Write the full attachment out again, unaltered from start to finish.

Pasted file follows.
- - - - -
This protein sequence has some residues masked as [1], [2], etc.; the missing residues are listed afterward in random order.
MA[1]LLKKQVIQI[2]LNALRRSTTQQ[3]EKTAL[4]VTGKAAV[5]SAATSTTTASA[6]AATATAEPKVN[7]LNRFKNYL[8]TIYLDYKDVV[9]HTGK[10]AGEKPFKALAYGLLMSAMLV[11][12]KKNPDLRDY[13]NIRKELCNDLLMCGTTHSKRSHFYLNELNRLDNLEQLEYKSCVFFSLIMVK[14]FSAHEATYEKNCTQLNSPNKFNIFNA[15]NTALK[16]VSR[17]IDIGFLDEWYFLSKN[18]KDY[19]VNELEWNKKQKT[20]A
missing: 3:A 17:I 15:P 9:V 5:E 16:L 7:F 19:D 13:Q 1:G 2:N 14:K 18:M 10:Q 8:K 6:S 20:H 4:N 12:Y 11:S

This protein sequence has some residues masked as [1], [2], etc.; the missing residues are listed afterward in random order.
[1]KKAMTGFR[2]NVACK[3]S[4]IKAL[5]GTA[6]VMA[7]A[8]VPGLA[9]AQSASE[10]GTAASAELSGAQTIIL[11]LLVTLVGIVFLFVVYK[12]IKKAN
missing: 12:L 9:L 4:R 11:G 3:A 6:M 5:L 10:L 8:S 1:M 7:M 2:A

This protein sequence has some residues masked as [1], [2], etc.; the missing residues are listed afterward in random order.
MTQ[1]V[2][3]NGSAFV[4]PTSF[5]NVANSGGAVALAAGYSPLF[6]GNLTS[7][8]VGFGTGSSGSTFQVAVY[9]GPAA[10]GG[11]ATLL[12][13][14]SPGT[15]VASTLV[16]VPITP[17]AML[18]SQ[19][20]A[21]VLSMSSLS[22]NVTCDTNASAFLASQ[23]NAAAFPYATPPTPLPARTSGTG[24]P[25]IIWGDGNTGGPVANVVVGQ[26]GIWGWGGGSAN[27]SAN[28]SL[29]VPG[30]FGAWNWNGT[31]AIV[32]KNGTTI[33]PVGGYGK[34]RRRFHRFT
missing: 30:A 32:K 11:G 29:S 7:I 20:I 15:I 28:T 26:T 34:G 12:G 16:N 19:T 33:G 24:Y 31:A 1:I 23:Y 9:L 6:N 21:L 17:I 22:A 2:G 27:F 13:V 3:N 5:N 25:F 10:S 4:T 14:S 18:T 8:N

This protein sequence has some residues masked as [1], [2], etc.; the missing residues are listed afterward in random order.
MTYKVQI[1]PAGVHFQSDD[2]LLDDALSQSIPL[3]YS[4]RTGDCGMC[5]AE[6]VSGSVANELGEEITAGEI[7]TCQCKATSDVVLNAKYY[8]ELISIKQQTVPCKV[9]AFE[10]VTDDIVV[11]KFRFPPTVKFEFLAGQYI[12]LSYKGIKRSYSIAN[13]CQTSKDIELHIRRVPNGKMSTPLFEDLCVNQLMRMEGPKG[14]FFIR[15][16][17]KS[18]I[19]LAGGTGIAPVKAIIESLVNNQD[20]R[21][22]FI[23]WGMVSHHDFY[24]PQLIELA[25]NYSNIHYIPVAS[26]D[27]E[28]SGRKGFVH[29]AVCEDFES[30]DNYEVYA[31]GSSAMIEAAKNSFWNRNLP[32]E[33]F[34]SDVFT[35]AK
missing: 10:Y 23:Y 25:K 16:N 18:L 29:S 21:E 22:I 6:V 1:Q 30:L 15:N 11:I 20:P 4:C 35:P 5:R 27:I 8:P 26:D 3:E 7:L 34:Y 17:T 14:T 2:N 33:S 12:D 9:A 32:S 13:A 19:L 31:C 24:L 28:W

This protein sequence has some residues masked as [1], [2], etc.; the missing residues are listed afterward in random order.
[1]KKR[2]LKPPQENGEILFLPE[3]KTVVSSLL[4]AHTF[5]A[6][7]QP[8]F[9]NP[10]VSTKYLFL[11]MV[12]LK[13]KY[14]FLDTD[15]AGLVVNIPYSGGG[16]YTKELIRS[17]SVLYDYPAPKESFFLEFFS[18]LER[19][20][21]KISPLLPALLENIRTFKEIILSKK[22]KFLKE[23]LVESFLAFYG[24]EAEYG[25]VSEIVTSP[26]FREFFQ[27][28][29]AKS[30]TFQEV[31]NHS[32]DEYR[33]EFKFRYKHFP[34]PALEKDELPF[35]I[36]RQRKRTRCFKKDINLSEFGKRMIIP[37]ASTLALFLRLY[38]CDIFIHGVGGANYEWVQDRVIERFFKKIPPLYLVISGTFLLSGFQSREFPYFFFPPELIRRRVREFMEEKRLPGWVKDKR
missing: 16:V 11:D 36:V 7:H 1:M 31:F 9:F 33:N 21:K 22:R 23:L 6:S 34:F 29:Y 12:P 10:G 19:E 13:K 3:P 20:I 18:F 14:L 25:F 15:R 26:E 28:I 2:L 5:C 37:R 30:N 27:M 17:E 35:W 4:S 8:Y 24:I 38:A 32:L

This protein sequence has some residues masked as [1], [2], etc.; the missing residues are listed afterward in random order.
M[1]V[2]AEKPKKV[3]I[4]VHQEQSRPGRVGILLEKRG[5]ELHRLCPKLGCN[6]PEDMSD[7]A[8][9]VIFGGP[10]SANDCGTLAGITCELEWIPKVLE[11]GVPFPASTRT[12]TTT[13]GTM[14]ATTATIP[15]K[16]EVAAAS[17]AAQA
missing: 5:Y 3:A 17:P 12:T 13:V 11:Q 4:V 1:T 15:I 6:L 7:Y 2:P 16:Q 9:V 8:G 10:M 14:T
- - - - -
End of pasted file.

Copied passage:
This protein sequence has some residues masked as [1], [2], etc.; the missing residues are listed afterward in random order.
MA[1]LLKKQVIQI[2]LNALRRSTTQQ[3]EKTAL[4]VTGKAAV[5]SAATSTTTASA[6]AATATAEPKVN[7]LNRFKNYL[8]TIYLDYKDVV[9]HTGK[10]AGEKPFKALAYGLLMSAMLV[11][12]KKNPDLRDY[13]NIRKELCNDLLMCGTTHSKRSHFYLNELNRLDNLEQLEYKSCVFFSLIMVK[14]FSAHEATYEKNCTQLNSPNKFNIFNA[15]NTALK[16]VSR[17]IDIGFLDEWYFLSKN[18]KDY[19]VNELEWNKKQKT[20]A
missing: 3:A 17:I 15:P 9:V 5:E 16:L 7:F 19:D 13:Q 1:G 2:N 14:K 18:M 10:Q 8:K 6:S 20:H 4:N 12:Y 11:S

This protein sequence has some residues masked as [1], [2], etc.; the missing residues are listed afterward in random order.
[1]KKAMTGFR[2]NVACK[3]S[4]IKAL[5]GTA[6]VMA[7]A[8]VPGLA[9]AQSASE[10]GTAASAELSGAQTIIL[11]LLVTLVGIVFLFVVYK[12]IKKAN
missing: 12:L 9:L 4:R 11:G 3:A 6:M 5:L 10:L 8:S 1:M 7:M 2:A

This protein sequence has some residues masked as [1], [2], etc.; the missing residues are listed afterward in random order.
MTQ[1]V[2][3]NGSAFV[4]PTSF[5]NVANSGGAVALAAGYSPLF[6]GNLTS[7][8]VGFGTGSSGSTFQVAVY[9]GPAA[10]GG[11]ATLL[12][13][14]SPGT[15]VASTLV[16]VPITP[17]AML[18]SQ[19][20]A[21]VLSMSSLS[22]NVTCDTNASAFLASQ[23]NAAAFPYATPPTPLPARTSGTG[24]P[25]IIWGDGNTGGPVANVVVGQ[26]GIWGWGGGSAN[27]SAN[28]SL[29]VPG[30]FGAWNWNGT[31]AIV[32]KNGTTI[33]PVGGYGK[34]RRRFHRFT
missing: 30:A 32:K 11:G 29:S 7:I 20:I 15:I 28:T 26:T 34:G 12:G 16:N 19:T 33:G 24:Y 31:A 1:I 23:Y 9:L 6:N 21:L 17:I 22:A 2:G 27:F 13:V 3:N 5:N 25:F 10:S 4:T 14:S 18:T 8:N

This protein sequence has some residues masked as [1], [2], etc.; the missing residues are listed afterward in random order.
MTYKVQI[1]PAGVHFQSDD[2]LLDDALSQSIPL[3]YS[4]RTGDCGMC[5]AE[6]VSGSVANELGEEITAGEI[7]TCQCKATSDVVLNAKYY[8]ELISIKQQTVPCKV[9]AFE[10]VTDDIVV[11]KFRFPPTVKFEFLAGQYI[12]LSYKGIKRSYSIAN[13]CQTSKDIELHIRRVPNGKMSTPLFEDLCVNQLMRMEGPKG[14]FFIR[15][16][17]KS[18]I[19]LAGGTGIAPVKAIIESLVNNQD[20]R[21][22]FI[23]WGMVSHHDFY[24]PQLIELA[25]NYSNIHYIPVAS[26]D[27]E[28]SGRKGFVH[29]AVCEDFES[30]DNYEVYA[31]GSSAMIEAAKNSFWNRNLP[32]E[33]F[34]SDVFT[35]AK
missing: 10:Y 23:Y 25:K 16:N 18:L 29:S 21:E 22:I 6:V 1:Q 30:L 15:N 11:I 20:P 4:C 35:P 5:R 27:I 8:P 26:D 3:E 7:L 34:Y 17:T 14:T 2:N 33:S 12:D 9:A 32:S 13:A 19:L 31:C 24:L 28:W

This protein sequence has some residues masked as [1], [2], etc.; the missing residues are listed afterward in random order.
[1]KKR[2]LKPPQENGEILFLPE[3]KTVVSSLL[4]AHTF[5]A[6][7]QP[8]F[9]NP[10]VSTKYLFL[11]MV[12]LK[13]KY[14]FLDTD[15]AGLVVNIPYSGGG[16]YTKELIRS[17]SVLYDYPAPKESFFLEFFS[18]LER[19][20][21]KISPLLPALLENIRTFKEIILSKK[22]KFLKE[23]LVESFLAFYG[24]EAEYG[25]VSEIVTSP[26]FREFFQ[27][28][29]AKS[30]TFQEV[31]NHS[32]DEYR[33]EFKFRYKHFP[34]PALEKDELPF[35]I[36]RQRKRTRCFKKDINLSEFGKRMIIP[37]ASTLALFLRLY[38]CDIFIHGVGGANYEWVQDRVIERFFKKIPPLYLVISGTFLLSGFQSREFPYFFFPPELIRRRVREFMEEKRLPGWVKDKR
missing: 16:V 11:D 36:V 7:H 1:M 31:F 9:F 33:N 21:K 22:R 23:L 6:S 34:F 29:Y 12:P 10:G 19:E 13:K 3:P 20:I 18:F 14:L 25:F 15:R 26:E 28:I 2:L 5:C 37:R 30:N 27:M 17:E 35:W 4:S 8:Y 24:I 38:A 32:L

This protein sequence has some residues masked as [1], [2], etc.; the missing residues are listed afterward in random order.
M[1]V[2]AEKPKKV[3]I[4]VHQEQSRPGRVGILLEKRG[5]ELHRLCPKLGCN[6]PEDMSD[7]A[8][9]VIFGGP[10]SANDCGTLAGITCELEWIPKVLE[11]GVPFPASTRT[12]TTT[13]GTM[14]ATTATIP[15]K[16]EVAAAS[17]AAQA
missing: 5:Y 3:A 17:P 12:T 13:V 11:Q 4:V 1:T 15:I 6:L 7:Y 2:P 16:Q 9:V 8:G 10:M 14:T